Property, peace, and justice at Aberdeen board meeting

The Town of Aberdeen considered two rezoning ordinances at its April 25 town board meeting.

A request was made to rezone approximately six acres from R-20 to RM-6. R-20 is for single-family detached homes with 20,000 square-foot lots. The parcel is split by Midway Road and has 972 footage on Saunders Blvd. RM-6 allows for multifamily dwellings and allows five units per acre.

The parcel has been unused for many years, but the owners requested the rezoning to facilitate the selling of the land.

The town’s main concern was Spot Zoning. Spot Zoning is illegal and refers to the specific rezoning for the landowner’s benefit, and not the fulfillment of the town’s long-term plan. The lack of adjacent RM-6 parcels led the board to conclude that it would be a textbook case of Spot Zoning. The town planning board previously voted 7-0 not to recommend approval.

Several town residents spoke against the rezoning. The town council agreed, defeating the rezoning amendment.

The second rezoning centered around the former Aberdeen Elementary School to a planned development zoning often referred to as Aberdeen Station. Currently, the eight parcels involved are zoned either RM-6 or R-10 and consist of almost 18 acres. An R-10 is for single-family dwellings on 10,000-square-foot lots. Since the town owns the parcel after purchasing it from the school district, the town was both the applicant and approving unit.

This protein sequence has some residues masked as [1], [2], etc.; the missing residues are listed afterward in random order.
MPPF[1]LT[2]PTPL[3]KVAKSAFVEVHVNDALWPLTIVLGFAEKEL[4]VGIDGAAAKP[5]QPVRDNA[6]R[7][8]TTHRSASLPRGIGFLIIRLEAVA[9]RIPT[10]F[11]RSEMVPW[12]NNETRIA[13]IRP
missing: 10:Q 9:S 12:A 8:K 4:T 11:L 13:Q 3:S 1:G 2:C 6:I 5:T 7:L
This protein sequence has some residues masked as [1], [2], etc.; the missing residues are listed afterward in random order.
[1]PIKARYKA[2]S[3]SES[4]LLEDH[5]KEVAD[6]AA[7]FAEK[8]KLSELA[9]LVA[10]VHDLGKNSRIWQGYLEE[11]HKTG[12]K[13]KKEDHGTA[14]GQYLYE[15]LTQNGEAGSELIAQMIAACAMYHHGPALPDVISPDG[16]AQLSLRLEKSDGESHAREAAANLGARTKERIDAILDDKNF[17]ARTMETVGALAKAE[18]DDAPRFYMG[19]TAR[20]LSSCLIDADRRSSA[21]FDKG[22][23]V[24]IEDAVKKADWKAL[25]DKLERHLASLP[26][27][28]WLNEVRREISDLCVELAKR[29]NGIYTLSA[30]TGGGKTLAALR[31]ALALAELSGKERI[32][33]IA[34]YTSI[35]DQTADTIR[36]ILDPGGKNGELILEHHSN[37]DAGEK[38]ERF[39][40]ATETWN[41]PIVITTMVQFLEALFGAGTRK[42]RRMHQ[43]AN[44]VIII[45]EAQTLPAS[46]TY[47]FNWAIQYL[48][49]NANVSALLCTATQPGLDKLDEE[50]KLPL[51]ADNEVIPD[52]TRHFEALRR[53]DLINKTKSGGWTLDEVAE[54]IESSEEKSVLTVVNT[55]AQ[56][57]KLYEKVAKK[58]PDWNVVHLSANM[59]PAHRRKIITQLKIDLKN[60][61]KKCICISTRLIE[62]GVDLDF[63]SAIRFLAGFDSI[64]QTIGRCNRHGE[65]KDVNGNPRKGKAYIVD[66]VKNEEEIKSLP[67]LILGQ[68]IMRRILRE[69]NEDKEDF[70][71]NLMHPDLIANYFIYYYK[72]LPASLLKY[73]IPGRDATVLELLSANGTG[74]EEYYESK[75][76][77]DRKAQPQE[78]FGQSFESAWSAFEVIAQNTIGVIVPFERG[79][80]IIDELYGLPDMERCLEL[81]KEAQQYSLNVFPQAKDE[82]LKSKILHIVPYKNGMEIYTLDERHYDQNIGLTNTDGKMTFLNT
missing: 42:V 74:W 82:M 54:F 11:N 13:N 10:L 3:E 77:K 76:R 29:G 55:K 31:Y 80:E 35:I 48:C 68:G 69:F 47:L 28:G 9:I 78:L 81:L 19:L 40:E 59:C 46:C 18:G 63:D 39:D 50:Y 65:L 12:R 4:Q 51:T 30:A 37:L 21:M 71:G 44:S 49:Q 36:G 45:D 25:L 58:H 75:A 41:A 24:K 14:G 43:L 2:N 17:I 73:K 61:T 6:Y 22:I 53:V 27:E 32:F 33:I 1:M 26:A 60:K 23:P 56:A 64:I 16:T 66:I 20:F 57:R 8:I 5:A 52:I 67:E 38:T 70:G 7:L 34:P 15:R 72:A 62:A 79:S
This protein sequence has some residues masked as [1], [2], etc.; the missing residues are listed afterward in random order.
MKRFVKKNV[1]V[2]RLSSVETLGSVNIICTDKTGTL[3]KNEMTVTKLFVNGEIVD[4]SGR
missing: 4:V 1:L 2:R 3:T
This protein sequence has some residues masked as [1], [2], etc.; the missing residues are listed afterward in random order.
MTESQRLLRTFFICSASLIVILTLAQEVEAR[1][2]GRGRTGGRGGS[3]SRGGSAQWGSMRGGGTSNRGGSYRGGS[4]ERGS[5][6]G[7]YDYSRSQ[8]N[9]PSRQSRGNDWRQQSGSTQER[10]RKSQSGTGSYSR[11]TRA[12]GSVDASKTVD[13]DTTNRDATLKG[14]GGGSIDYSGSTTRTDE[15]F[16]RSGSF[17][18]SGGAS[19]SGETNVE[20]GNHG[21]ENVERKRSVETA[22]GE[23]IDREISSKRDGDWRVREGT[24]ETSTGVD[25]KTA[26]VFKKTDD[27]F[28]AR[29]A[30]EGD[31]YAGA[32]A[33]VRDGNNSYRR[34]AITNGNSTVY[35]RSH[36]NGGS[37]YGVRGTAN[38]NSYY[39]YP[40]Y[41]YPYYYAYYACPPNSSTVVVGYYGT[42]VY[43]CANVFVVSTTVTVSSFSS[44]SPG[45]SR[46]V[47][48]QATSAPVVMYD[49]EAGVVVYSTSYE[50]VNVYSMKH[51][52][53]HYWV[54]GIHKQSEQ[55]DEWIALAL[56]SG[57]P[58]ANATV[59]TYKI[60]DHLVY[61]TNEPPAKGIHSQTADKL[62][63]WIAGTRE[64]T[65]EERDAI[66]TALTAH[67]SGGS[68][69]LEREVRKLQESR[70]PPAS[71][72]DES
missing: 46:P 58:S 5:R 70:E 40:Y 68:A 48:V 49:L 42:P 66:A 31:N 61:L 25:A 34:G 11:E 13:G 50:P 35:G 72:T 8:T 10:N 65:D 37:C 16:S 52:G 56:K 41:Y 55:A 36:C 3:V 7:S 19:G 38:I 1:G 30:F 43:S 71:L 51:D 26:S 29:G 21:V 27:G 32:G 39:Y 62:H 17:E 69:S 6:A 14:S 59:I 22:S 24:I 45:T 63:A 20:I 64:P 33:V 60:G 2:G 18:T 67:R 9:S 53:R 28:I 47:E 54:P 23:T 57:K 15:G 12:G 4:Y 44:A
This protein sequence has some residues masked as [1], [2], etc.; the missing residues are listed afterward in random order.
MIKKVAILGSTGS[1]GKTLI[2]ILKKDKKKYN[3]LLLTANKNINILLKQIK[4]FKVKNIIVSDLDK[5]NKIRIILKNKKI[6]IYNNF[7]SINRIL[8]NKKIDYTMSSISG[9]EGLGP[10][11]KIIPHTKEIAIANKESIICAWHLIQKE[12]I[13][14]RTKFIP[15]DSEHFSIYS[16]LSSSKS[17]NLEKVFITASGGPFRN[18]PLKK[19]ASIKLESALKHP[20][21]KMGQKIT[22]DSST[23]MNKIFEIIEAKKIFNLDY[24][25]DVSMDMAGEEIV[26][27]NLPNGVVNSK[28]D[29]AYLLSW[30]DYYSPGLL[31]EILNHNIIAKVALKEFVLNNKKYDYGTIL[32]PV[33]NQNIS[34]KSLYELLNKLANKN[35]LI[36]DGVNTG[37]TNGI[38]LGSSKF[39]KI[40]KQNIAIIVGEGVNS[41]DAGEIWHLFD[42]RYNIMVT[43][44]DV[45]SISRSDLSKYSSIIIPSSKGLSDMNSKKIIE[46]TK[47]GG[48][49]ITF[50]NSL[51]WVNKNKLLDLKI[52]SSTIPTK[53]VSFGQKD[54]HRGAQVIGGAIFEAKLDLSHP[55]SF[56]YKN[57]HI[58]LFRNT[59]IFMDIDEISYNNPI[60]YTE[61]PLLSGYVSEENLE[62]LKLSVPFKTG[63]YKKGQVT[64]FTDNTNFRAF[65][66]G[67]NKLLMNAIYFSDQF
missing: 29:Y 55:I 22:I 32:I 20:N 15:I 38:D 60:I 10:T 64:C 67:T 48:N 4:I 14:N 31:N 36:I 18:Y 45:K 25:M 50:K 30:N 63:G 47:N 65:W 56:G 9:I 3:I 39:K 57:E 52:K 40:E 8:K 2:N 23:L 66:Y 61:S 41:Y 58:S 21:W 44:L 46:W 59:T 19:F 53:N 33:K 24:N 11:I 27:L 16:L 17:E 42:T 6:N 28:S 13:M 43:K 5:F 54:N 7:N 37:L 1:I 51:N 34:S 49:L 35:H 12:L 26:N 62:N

The planned development will be divided into civic, mixed-use, and residential sections.

The residential areas will be capped at 45 units, and retail will be consistent with the surrounding area.

According to Aberdeen Planning Director Justin Westbrook, the self-imposed cap of 45 residentials is far below what the current zoning would allow.

According to Aberdeen Mayor Robert Farrell, the town purchased the parcel wanting the gym and the auditorium. When the entire parcel became available, the town brought in a design firm to produce recommendations resulting in the proposed plan.

Many residents spoke about the plan, and many expressed concerns about growth and ensuring that the town’s infrastructure and services expand to accommodate the additional development.

After extensive public discussion, the board postponed action on the rezoning until the town’s next scheduled work session, which will be May 9 at 6 p.m.

Sandhills_Sentinel~Written by Sandhills Sentinel Reporter Chris Prentice. 

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